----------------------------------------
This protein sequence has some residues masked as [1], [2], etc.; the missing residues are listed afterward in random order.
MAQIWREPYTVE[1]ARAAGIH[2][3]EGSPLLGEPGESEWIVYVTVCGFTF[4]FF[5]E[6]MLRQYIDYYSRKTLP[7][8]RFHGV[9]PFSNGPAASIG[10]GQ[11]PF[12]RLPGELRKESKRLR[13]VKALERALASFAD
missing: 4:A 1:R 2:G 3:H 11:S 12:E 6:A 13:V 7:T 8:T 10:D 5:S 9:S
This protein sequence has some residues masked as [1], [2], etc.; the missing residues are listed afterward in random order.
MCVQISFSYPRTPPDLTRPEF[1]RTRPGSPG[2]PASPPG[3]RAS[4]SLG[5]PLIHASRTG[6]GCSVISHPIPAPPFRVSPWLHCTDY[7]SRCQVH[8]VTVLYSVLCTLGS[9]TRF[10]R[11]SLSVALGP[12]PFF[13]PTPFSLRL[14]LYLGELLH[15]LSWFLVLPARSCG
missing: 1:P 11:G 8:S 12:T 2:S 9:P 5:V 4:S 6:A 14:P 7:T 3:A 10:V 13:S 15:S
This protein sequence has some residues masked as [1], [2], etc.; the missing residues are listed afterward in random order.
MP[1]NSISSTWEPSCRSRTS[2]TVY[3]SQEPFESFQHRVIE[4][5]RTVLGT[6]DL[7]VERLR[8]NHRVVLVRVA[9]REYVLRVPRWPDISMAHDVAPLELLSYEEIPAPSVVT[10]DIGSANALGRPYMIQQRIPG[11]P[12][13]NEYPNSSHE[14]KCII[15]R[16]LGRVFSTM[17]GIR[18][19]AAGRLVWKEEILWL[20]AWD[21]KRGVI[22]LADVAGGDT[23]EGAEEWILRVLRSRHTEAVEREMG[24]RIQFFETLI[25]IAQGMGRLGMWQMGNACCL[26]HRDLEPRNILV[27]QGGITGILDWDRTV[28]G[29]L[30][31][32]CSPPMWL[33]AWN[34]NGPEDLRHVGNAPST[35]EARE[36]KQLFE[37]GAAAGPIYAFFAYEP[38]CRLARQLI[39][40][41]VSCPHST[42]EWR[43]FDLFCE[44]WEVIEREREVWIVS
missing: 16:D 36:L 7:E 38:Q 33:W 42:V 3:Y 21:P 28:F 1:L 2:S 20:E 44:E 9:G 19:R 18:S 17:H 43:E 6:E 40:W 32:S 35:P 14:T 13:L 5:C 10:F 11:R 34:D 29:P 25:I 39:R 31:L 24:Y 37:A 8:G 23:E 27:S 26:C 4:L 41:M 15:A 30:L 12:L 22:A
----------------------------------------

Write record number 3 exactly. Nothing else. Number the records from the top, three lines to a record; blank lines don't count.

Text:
This protein sequence has some residues masked as [1], [2], etc.; the missing residues are listed afterward in random order.
MP[1]NSISSTWEPSCRSRTS[2]TVY[3]SQEPFESFQHRVIE[4][5]RTVLGT[6]DL[7]VERLR[8]NHRVVLVRVA[9]REYVLRVPRWPDISMAHDVAPLELLSYEEIPAPSVVT[10]DIGSANALGRPYMIQQRIPG[11]P[12][13]NEYPNSSHE[14]KCII[15]R[16]LGRVFSTM[17]GIR[18][19]AAGRLVWKEEILWL[20]AWD[21]KRGVI[22]LADVAGGDT[23]EGAEEWILRVLRSRHTEAVEREMG[24]RIQFFETLI[25]IAQGMGRLGMWQMGNACCL[26]HRDLEPRNILV[27]QGGITGILDWDRTV[28]G[29]L[30][31][32]CSPPMWL[33]AWN[34]NGPEDLRHVGNAPST[35]EARE[36]KQLFE[37]GAAAGPIYAFFAYEP[38]CRLARQLI[39][40][41]VSCPHST[42]EWR[43]FDLFCE[44]WEVIEREREVWIVS
missing: 16:D 36:L 7:E 38:Q 33:W 42:V 3:Y 21:P 28:F 1:L 2:S 20:E 44:E 9:G 19:R 18:S 17:H 43:E 6:E 40:W 32:S 35:P 14:T 13:L 5:C 10:F 11:R 34:D 29:P 25:I 39:R 31:L 24:Y 37:A 8:G 23:E 27:S 26:C 4:L 41:M 15:A 30:L 12:L 22:A